- prohibit conduct that is “unconscionable” — serious misconduct that goes far beyond commercial necessity or appropriateness; and
- extend current consumer protections against unfair contract terms in standard form consumer contracts to business contracts worth less than $250,000.
This announcement comes amid MBIE’s review into insurance contract law in New Zealand. The ICNZ has expressed concerns that the extension of the prohibition of unfair contract terms to businesses be consistent with the insurance contract law review. There is also concern regarding the $250,000 distinction between small and large businesses being inconsistent with small businesses insurance premiums.
The unfair contract terms provisions in the Fair Trading Act 1986 (FTA) are currently only enforceable by the Commerce Commission. In a report released at the end of October, MBIE explains that businesses have little incentive to remove unfair contract terms until they are approached by the Commission. The report suggests MBIE will be looking into whether unfair contract terms should be actionable by private parties without previous declaration of unfairness.
Please contact us if you have any questions about the upcoming changes to laws against unfair commercial practices.
Review of the Insurance (Prudential Supervision) Act 2010
The RBNZ has resumed work on the review of the Insurance (Prudential Supervision) Act 2010. There is no timeline yet.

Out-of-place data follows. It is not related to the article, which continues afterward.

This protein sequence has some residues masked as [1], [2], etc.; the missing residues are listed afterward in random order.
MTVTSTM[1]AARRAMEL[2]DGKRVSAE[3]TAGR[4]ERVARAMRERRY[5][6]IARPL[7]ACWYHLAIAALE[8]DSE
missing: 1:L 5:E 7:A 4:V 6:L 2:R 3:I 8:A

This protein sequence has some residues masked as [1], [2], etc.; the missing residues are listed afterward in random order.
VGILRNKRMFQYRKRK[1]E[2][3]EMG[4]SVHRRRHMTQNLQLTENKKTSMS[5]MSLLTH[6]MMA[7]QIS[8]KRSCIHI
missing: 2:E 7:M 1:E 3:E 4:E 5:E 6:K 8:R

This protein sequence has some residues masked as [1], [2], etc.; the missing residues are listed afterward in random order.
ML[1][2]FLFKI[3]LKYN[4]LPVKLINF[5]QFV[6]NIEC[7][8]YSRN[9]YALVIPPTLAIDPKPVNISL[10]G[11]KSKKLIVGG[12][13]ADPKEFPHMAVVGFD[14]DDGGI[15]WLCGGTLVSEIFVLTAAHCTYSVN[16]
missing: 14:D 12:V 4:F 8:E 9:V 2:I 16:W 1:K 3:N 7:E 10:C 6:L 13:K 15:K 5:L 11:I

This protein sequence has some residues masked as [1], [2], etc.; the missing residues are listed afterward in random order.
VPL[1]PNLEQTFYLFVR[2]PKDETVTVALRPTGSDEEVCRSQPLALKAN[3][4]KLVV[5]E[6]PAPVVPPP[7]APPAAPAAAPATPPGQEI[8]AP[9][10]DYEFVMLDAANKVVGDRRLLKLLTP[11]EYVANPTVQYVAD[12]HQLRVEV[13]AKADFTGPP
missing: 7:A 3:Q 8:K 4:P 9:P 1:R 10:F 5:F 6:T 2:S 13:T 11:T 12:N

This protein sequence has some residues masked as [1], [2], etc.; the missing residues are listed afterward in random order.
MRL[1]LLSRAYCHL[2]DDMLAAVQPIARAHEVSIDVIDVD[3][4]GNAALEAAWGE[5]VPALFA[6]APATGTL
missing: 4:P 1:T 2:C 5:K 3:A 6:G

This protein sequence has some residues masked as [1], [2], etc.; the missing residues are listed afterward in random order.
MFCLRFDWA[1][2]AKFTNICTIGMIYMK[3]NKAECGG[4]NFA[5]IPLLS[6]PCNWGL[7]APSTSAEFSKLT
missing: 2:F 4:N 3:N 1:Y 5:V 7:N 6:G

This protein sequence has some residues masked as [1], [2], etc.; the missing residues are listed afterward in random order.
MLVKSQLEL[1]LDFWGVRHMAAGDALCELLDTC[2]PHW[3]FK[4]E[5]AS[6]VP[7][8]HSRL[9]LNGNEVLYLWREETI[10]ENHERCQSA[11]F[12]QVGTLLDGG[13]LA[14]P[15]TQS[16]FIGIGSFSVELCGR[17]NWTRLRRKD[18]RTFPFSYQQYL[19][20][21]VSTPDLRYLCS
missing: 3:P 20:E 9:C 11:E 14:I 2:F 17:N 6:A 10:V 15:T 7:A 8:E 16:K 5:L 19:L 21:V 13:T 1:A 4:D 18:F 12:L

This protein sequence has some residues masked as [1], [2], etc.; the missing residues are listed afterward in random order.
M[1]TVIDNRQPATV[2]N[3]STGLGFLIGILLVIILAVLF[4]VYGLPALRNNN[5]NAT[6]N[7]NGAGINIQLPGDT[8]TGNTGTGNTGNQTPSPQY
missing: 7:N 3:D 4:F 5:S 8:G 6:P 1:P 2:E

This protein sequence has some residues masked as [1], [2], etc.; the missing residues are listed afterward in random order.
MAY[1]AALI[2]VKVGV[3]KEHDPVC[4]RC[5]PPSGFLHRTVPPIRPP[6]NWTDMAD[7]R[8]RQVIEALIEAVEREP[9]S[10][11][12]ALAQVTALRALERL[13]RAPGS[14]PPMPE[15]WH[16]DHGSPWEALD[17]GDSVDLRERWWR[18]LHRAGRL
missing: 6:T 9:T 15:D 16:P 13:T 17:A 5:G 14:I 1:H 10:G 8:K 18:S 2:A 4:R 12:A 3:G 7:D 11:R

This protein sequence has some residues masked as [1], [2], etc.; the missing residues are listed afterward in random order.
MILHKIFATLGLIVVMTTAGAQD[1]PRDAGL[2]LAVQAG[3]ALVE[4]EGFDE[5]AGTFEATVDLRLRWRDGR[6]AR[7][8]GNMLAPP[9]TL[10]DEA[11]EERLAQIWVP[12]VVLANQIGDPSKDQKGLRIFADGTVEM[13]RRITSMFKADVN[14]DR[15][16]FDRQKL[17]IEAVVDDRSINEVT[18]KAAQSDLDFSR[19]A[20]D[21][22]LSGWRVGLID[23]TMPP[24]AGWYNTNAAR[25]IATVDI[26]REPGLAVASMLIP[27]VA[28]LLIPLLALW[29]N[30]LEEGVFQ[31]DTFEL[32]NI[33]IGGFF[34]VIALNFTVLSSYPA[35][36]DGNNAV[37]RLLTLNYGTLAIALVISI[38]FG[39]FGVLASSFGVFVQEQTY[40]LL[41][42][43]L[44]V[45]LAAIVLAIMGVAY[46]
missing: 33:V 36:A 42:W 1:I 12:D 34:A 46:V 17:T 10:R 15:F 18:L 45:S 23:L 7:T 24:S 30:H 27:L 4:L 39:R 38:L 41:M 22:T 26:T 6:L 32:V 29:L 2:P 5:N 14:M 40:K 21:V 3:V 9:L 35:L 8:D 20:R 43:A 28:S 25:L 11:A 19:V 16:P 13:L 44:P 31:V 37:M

Fair Insurance Code
The Insurance Council of New Zealand (ICNZ) has set a date for the revised Fair Insurance Code (Code)to take effect. The revised Code will be released in 2020 and take effect on 1 April 2020
Key changes include obligations to “develop, market, and sell products responsibly” and to “identify and address instances of poor conduct” within organisations. Another feature of the revised Code is strengthened commitment to privacy and clarity in the dispute resolution process.
Insurance Contract Law Review
The Ministry of Business, Innovation and Employment is completing a review of New Zealand’s insurance contract law. The purpose of the review is to ensure insurance markets work well, and enable individuals and businesses to effectively protect themselves against risk. The Minister of Commerce and Consumer Affairs Hon Kris Faafoi has explained he considers the review a priority. A timeline is yet to be provided.
The Privacy Bill (Bill) completed its second reading on 7 August 2019 and now awaits a committee of the whole house. Minister of Justice Hon Andrew Little highlighted the key changes the Justice Committee (Committee) made in response to submissions.
Maritime Transport (Offshore Installations) Amendment Bill
The Maritime Transport (Offshore Installations) Amendment Bill (Bill), seeking to amend the Maritime Transport Act 1994 (Act), remains at Select Committee stage.
The Bill intends to strengthen the requirements of owners of offshore oil and gas installations to hold insurance for liabilities to the Crown and other third parties affected by oil spills. Claimants under sections 385B–D of the Act will be able to recover the insured amount from any person providing insurance or other financial security for such liabilities.
General insurers providing cover to owners of offshore oil and gas installations should be aware that in the future claimants might be able to come directly to them.
Disclaimer: The information contained in this newsletter is provided for general purposes only, and should not be construed as legal advice on any matter.
P: 04 974 4704
P: 04 974 4707